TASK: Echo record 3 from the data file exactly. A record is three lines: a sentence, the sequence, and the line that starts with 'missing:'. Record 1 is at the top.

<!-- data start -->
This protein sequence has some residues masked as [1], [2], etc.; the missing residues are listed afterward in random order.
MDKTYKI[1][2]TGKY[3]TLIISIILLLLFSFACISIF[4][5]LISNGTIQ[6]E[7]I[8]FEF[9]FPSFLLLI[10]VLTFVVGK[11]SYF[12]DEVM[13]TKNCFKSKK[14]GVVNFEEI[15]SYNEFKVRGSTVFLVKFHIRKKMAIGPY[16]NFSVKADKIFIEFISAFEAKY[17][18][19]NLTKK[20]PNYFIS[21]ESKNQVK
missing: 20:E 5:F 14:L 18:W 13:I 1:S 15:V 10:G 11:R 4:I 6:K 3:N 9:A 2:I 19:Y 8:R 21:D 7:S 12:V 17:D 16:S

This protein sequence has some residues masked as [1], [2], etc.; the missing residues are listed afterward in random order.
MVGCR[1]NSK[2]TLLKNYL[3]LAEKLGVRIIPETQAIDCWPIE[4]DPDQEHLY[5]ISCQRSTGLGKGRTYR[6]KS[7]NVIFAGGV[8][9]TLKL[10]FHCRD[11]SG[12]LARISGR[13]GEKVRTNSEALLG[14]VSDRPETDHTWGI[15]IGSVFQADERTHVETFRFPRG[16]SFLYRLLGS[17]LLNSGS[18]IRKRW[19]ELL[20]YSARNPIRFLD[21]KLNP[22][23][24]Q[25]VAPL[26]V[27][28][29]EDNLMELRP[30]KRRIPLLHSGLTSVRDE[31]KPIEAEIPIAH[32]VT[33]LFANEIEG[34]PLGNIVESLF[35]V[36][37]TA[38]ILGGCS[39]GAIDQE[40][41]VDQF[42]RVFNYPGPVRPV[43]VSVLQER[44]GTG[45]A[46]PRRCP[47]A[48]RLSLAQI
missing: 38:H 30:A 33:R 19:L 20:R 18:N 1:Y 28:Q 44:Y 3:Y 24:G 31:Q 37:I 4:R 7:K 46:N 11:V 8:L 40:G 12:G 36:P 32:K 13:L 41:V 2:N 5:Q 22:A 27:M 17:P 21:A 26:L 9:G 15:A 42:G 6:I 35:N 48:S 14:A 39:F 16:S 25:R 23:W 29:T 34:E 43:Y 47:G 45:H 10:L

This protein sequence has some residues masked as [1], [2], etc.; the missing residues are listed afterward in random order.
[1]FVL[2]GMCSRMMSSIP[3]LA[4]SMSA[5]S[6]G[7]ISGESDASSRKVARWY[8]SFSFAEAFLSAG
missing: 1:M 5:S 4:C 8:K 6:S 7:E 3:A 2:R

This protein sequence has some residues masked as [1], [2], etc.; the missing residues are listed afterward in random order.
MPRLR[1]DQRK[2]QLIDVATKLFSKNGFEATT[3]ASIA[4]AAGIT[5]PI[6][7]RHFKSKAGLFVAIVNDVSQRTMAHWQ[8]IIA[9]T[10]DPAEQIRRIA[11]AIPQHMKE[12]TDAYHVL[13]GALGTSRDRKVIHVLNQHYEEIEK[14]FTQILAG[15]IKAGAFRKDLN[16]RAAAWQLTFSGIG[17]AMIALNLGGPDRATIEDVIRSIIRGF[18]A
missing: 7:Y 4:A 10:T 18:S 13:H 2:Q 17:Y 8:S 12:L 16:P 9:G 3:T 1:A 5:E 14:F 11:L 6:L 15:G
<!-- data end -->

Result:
This protein sequence has some residues masked as [1], [2], etc.; the missing residues are listed afterward in random order.
[1]FVL[2]GMCSRMMSSIP[3]LA[4]SMSA[5]S[6]G[7]ISGESDASSRKVARWY[8]SFSFAEAFLSAG
missing: 1:M 5:S 4:C 8:K 6:S 7:E 3:A 2:R